When I went to one of the breakfasts that were organised as part of the Hjemlighed exhbition in Copenhagen it was a good opportunity to talk to designers and artists there. A German jeweller told me that, in Germany now, to describe someone as a ‘jewellery designer’ was taken generally to imply work that was not particularly special or it was even associated with cheaper work at craft fairs so she was very careful to describe herself as a jewellery artist so she thought kunsthåndværke was a good term.

 

For the breakfast, the textile designer Anne Fabricius Møller had set the large table with a plain linen tablecloth. Towards the end of breakfast she produced fabric dye in various colours and a set of stamps with all the letters that spell Hjemlighed. Everyone around the table was encouraged to produce patterns or trace around crockery to create a unique piece to celebrate the event.

 

Clearly the concepts of craft and design are closely linked. So although it might be possible to have design without craft, it would be difficult to imagine craft without at least a first stage of design … even throwing a pot on a wheel may appear to be spontaneous but should really start with an idea or plan for what is about to be produced.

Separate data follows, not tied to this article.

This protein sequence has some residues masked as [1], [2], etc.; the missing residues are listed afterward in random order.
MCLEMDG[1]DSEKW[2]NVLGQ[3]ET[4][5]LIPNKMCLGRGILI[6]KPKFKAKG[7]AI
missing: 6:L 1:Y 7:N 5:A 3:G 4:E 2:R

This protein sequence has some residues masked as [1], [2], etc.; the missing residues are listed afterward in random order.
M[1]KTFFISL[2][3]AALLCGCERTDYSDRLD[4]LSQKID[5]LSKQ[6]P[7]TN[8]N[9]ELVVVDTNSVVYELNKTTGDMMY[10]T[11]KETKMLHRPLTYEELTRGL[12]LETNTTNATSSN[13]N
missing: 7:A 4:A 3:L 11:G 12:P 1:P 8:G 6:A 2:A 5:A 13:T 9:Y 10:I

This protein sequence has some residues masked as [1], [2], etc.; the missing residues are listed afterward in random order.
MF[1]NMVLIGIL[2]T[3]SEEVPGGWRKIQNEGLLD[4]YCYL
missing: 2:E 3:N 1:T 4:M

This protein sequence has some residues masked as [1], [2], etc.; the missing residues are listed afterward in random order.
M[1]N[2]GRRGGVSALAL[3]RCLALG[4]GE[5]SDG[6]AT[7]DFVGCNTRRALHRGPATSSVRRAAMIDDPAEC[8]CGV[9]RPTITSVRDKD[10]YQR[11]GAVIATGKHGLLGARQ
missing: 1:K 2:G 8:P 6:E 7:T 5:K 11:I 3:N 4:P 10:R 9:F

The word design was certainly in use in England by the late 16th century to mean “a plan or scheme conceived in the mind of something to be done” which sounds fine until you realise that it also carried with it connotations that the plan or scheme formed might be to the detriment of others … so being told that another man had designs upon your wife was not particularly good. As a slight aside, in the 17th century, as a separate profession of architect evolved, separate from the role of a master mason or master carpenter in supervising the construction of a building, then the common term for what was essentially the architects design or drawing was a plat or platt.

By the late 17th century the word design was certainly being used in the present sense of being a drawing for a work of architecture or decorative art and where there was a design then the concept of a designer soon followed although it was not until the 20th century that it became a career.